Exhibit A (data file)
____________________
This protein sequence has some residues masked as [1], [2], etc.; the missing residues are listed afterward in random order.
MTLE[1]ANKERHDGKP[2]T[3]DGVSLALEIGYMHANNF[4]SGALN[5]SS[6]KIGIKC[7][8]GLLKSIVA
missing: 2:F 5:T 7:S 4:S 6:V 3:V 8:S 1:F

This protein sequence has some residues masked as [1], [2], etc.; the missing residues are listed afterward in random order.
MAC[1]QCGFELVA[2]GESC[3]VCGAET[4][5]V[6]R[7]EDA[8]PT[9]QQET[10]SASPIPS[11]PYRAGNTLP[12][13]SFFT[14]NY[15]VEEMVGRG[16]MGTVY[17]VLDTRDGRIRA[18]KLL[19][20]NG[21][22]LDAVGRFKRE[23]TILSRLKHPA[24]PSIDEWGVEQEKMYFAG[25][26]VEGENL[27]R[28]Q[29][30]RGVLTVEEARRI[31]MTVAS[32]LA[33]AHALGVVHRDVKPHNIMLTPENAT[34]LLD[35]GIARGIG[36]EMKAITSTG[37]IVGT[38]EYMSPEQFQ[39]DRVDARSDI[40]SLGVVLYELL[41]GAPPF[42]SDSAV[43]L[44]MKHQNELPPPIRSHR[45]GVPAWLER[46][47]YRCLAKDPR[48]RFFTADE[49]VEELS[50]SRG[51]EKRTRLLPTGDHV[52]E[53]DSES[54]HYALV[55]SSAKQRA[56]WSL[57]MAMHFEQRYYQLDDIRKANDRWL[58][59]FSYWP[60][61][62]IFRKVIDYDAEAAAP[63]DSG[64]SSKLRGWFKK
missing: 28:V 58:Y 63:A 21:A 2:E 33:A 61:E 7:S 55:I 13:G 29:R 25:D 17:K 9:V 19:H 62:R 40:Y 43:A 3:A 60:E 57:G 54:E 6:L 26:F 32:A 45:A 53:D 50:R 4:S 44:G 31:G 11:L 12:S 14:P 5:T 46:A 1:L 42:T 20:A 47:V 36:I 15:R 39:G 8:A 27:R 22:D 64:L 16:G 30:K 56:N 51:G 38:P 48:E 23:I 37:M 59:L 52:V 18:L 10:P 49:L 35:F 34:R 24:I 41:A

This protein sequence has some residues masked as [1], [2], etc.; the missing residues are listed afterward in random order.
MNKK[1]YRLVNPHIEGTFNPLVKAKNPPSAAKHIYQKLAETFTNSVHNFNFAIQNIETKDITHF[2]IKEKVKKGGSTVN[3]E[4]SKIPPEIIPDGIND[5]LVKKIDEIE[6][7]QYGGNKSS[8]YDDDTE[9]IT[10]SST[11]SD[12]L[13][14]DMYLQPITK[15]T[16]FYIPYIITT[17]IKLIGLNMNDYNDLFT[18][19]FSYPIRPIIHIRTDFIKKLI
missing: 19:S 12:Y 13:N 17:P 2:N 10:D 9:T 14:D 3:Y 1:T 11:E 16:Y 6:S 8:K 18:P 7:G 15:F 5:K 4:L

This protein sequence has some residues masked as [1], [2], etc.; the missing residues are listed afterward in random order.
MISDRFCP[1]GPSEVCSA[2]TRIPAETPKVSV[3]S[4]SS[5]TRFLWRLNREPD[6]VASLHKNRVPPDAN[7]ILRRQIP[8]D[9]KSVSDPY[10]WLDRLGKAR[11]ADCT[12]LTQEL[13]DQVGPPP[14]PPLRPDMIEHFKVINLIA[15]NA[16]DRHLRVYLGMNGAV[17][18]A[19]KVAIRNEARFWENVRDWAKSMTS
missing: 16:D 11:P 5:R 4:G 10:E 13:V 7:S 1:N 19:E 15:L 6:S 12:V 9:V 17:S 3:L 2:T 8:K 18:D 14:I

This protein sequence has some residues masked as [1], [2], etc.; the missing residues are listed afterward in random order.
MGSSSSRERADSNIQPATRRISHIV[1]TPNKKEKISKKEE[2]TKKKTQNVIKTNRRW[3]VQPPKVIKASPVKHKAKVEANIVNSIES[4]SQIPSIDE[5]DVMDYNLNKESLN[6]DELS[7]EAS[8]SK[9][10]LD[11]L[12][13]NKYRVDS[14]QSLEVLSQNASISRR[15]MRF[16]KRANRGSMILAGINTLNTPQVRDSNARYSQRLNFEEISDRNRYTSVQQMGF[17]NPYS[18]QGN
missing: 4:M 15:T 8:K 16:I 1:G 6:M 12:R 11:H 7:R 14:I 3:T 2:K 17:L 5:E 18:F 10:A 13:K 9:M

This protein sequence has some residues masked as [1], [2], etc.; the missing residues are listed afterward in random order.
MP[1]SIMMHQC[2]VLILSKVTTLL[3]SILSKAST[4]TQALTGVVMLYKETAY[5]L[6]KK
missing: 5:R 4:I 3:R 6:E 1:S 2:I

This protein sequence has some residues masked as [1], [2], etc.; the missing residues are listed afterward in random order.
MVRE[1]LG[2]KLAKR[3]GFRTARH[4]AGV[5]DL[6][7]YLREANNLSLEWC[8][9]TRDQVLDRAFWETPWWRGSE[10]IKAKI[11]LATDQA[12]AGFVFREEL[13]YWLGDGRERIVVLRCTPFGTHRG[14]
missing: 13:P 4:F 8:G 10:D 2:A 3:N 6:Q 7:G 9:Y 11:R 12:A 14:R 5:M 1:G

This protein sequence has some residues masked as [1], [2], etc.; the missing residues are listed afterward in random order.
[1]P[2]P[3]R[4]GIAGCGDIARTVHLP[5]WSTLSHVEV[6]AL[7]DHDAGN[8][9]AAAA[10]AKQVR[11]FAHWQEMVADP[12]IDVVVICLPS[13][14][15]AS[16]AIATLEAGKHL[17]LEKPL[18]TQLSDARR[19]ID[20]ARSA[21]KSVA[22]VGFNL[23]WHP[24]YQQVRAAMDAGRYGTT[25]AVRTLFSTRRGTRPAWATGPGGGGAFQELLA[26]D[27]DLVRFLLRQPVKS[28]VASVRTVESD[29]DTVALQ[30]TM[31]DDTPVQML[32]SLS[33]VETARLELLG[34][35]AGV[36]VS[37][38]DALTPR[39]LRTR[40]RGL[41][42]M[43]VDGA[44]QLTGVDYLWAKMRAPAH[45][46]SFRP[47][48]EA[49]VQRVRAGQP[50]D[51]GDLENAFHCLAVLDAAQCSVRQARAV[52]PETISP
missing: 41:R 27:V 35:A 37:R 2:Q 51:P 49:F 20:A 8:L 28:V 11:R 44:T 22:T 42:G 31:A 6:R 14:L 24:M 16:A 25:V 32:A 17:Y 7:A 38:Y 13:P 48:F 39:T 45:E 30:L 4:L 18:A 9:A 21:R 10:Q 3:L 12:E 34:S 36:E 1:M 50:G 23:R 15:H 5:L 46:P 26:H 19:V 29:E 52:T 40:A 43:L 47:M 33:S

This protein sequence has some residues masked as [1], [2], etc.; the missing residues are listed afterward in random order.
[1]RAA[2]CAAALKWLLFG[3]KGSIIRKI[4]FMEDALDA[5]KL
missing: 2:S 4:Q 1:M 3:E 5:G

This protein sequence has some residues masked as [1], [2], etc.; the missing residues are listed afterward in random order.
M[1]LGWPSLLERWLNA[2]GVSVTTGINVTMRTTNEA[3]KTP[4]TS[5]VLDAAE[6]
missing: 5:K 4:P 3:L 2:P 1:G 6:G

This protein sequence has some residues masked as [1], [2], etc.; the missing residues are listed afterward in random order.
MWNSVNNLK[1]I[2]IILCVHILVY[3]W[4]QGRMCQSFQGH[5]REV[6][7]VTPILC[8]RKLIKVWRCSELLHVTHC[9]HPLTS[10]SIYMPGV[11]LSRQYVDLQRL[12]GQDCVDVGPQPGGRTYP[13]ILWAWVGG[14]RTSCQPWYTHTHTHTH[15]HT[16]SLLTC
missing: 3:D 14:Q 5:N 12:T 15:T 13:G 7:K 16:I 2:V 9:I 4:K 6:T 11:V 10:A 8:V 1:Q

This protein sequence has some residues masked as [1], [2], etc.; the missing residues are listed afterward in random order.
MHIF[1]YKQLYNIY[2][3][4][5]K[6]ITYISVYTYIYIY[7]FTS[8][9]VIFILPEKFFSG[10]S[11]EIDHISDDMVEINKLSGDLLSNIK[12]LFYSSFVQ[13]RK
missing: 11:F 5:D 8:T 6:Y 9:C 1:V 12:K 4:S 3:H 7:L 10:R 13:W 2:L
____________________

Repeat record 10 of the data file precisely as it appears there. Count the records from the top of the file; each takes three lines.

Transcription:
This protein sequence has some residues masked as [1], [2], etc.; the missing residues are listed afterward in random order.
M[1]LGWPSLLERWLNA[2]GVSVTTGINVTMRTTNEA[3]KTP[4]TS[5]VLDAAE[6]
missing: 5:K 4:P 3:L 2:P 1:G 6:G